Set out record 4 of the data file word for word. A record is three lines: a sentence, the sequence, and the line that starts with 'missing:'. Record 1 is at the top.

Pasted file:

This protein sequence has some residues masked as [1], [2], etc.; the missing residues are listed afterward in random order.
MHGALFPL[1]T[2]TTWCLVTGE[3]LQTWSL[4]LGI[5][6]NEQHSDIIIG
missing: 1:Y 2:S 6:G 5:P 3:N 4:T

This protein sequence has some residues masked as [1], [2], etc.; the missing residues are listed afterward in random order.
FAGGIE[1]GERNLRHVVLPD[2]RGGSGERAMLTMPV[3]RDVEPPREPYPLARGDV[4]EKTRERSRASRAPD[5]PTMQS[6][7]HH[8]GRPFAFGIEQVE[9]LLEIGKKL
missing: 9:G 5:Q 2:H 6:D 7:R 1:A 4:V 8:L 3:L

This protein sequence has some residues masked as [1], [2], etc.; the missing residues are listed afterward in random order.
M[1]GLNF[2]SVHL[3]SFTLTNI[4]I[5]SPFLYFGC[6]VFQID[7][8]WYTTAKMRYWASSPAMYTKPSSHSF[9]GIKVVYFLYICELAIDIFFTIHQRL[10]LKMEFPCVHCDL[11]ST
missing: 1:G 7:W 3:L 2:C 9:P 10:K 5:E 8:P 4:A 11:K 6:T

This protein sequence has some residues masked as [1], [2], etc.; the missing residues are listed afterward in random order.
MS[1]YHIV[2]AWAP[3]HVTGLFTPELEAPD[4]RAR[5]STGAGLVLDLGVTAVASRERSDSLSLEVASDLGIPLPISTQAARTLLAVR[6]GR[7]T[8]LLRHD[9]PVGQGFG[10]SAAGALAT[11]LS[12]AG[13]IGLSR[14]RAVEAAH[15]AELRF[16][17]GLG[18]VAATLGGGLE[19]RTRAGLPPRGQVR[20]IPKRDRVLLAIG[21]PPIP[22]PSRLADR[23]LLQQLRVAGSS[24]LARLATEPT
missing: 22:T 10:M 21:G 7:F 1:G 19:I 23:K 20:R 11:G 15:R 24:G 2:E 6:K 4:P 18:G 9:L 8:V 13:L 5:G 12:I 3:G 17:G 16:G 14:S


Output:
This protein sequence has some residues masked as [1], [2], etc.; the missing residues are listed afterward in random order.
MS[1]YHIV[2]AWAP[3]HVTGLFTPELEAPD[4]RAR[5]STGAGLVLDLGVTAVASRERSDSLSLEVASDLGIPLPISTQAARTLLAVR[6]GR[7]T[8]LLRHD[9]PVGQGFG[10]SAAGALAT[11]LS[12]AG[13]IGLSR[14]RAVEAAH[15]AELRF[16][17]GLG[18]VAATLGGGLE[19]RTRAGLPPRGQVR[20]IPKRDRVLLAIG[21]PPIP[22]PSRLADR[23]LLQQLRVAGSS[24]LARLATEPT
missing: 22:T 10:M 21:G 7:F 1:G 19:I 23:K 20:R 11:G 15:R 24:G 2:E 6:K 4:P 18:G 9:L 8:V 13:L 5:G 12:I 3:G 17:G 16:G 14:S